Data Storytelling: “But I don’t know what the insight is”

The biggest roadblock to effective data storytelling is this statement I hear repeatedly, “But I don’t know what the insight is.” I stumbled upon a sequence of analysis used by radiologists that can help data analysts overcome this roadblock. And this blog series is my attempt to create a sequence of analysis for data analysts for effective data storytelling.


What can a radiologist teach a data analyst about what to do
when you don’t know what the insight from your data analysis is



For the past few weekends I have been listening to my husband, who is a radiologist, say, “If you don’t know what exactly is going on in the MRI, describe what you can see.” I hear him say this to other radiologists, who he is teaching how to read an MRI to. He says this statement a lot, which is an indicator that this is a common problem faced by the radiologist.

As I overheard him have this discussion with other radiologists, it reminded me of discussions I have had with various data analysts where they have expressed that often they don’t know what is the cause for the numbers showing a trend or anomaly.

Unfortunately, when a data analyst doesn’t know what the insight is, it seems like the end of the road for them. In such a situation they often resort to ineffective solutions, like, saying what is obvious to others ( the numbers went up in the 3rd quarter, I mean, most people can see that ). And yes, they do feel miserable about the fact that they are not adding value and just saying the obvious. However, in absence of an insight they don’t know what else to do.

It seemed to me that radiologists do have a way to tackle the problem of not knowing and I wondered if data analysts can learn from it. So, I asked my husband to share with me the method radiologists use.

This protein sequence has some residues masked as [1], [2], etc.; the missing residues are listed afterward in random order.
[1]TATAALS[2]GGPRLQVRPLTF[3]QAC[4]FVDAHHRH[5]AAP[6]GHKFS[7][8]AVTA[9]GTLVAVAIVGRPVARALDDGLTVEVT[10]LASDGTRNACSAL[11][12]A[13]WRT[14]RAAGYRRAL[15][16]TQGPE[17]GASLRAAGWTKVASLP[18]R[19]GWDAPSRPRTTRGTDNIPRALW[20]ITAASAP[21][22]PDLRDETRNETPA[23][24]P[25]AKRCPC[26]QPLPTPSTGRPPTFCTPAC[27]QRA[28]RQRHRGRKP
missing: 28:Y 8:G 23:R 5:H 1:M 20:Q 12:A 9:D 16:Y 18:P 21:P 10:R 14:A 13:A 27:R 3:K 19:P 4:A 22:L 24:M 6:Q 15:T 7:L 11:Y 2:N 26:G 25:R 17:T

And as suspected, his response was insightful and very relevant for the data analysts too. In fact, there are a lot similarities between a radiologist’s and data analyst’s roles. Let me share some,




  • A radiologist’s job is to analyse a scan and diagnose.
    A data analyst’s job is analyse the data and come up with an explanation
  • Radiologists analyse and explain the cause of the findings.
    Data analyst analyse and explain the cause of the findings
  • Radiologists look at a scan.
    Data analysts look at a data visual
  • Radiologists help other clinicians with their diagnosis.
    Data analysts help other business units with their findings
  • Radiologists rarely see the actual patient.
    Data analysts rarely see the customers

Now the way radiologists analyse a scan, is via a very structured approach.

The method is called : SEQUENCE OF ANALYSING A SCAN .

As I share the sequence, I will also build a  SEQUENCE OF ANALYSING DATA in parallel, for data analysts.

Let’s get started, whether you are a radiologist or a data analyst, you will find yourself in either of the three situations when you look at a scan or data. In the first two situations you explain and in the final one you describe.

Obvious to all analysis : Explain this situation
 ( click on the link ) 

Obvious to some analysis: Explain this situation
( click on the link ) 

Obvious to none analysis : Describe this situation
( click on the link ) 



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